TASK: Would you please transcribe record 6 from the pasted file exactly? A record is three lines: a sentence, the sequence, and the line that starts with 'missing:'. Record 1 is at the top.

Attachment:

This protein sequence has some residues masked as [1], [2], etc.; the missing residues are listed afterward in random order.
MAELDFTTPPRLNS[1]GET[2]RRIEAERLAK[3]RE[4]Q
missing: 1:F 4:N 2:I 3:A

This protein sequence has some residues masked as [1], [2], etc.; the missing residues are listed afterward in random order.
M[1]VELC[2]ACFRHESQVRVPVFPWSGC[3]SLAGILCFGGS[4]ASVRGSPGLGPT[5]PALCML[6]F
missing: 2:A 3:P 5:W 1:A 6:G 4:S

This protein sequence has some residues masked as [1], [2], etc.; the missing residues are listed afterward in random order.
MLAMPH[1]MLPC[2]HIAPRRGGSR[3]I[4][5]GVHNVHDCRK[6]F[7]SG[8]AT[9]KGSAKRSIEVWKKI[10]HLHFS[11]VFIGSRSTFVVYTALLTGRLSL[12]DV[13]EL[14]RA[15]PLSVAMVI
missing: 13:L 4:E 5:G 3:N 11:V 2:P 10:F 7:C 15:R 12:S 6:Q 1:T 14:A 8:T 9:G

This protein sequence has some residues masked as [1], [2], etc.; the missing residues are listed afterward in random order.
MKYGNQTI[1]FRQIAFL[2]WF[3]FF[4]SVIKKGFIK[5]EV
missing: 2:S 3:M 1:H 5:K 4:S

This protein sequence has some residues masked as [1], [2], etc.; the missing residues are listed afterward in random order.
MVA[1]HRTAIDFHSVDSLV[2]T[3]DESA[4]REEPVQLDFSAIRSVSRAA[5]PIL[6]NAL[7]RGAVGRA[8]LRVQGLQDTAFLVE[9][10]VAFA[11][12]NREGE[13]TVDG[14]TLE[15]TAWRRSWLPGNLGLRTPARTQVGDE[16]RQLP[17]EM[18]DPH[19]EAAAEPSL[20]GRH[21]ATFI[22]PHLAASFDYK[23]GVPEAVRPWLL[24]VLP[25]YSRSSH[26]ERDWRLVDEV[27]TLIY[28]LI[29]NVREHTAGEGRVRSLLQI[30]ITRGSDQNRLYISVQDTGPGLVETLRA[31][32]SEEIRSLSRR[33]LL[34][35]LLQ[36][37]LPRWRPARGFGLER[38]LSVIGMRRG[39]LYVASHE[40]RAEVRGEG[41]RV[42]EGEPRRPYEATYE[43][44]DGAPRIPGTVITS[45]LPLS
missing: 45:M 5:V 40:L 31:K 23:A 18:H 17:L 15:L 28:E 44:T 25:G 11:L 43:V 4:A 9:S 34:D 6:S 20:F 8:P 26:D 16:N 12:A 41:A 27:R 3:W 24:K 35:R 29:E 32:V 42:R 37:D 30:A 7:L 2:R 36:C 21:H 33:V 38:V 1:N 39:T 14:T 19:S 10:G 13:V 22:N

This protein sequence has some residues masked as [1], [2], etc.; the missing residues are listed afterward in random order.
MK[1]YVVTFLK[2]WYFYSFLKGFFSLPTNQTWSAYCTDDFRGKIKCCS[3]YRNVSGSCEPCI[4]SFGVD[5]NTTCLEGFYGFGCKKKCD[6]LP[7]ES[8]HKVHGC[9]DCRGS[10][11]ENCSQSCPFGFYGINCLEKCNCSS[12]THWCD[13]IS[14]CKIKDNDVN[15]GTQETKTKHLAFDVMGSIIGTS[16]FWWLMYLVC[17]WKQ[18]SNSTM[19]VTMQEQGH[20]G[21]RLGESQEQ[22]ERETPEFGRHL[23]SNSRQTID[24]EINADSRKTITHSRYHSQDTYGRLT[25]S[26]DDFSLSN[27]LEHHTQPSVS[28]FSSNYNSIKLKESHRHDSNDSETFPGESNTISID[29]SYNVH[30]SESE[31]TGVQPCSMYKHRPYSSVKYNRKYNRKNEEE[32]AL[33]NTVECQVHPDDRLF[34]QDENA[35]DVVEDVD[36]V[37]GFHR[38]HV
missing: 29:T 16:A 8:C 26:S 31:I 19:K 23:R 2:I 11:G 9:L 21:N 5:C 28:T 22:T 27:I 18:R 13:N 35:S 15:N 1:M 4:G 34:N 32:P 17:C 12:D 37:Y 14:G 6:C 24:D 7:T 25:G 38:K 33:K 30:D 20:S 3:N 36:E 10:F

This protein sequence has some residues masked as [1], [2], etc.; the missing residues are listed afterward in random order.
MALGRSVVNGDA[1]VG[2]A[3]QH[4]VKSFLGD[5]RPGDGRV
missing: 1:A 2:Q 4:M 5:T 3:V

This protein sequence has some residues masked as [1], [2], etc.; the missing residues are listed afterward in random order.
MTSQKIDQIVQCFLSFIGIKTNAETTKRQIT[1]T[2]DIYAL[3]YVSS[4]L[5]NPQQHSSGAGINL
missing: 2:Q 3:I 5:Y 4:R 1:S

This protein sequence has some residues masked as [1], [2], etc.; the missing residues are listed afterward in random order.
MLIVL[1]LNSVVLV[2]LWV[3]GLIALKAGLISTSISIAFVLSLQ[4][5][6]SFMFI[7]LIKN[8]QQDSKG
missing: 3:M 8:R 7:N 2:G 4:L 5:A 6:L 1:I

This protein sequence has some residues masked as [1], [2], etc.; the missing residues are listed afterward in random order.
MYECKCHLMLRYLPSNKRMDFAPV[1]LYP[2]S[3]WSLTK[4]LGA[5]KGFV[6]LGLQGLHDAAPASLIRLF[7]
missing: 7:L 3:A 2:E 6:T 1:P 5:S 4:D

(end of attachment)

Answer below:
This protein sequence has some residues masked as [1], [2], etc.; the missing residues are listed afterward in random order.
MK[1]YVVTFLK[2]WYFYSFLKGFFSLPTNQTWSAYCTDDFRGKIKCCS[3]YRNVSGSCEPCI[4]SFGVD[5]NTTCLEGFYGFGCKKKCD[6]LP[7]ES[8]HKVHGC[9]DCRGS[10][11]ENCSQSCPFGFYGINCLEKCNCSS[12]THWCD[13]IS[14]CKIKDNDVN[15]GTQETKTKHLAFDVMGSIIGTS[16]FWWLMYLVC[17]WKQ[18]SNSTM[19]VTMQEQGH[20]G[21]RLGESQEQ[22]ERETPEFGRHL[23]SNSRQTID[24]EINADSRKTITHSRYHSQDTYGRLT[25]S[26]DDFSLSN[27]LEHHTQPSVS[28]FSSNYNSIKLKESHRHDSNDSETFPGESNTISID[29]SYNVH[30]SESE[31]TGVQPCSMYKHRPYSSVKYNRKYNRKNEEE[32]AL[33]NTVECQVHPDDRLF[34]QDENA[35]DVVEDVD[36]V[37]GFHR[38]HV
missing: 29:T 16:A 8:C 26:S 31:I 19:K 23:R 2:I 11:G 9:L 21:N 5:C 28:T 22:T 27:I 18:R 13:N 35:S 15:N 1:M 4:G 34:N 32:P 17:C 12:D 37:Y 14:G 6:C 24:D 7:T 25:G 38:K 33:K 30:D 20:S 3:N 36:E 10:F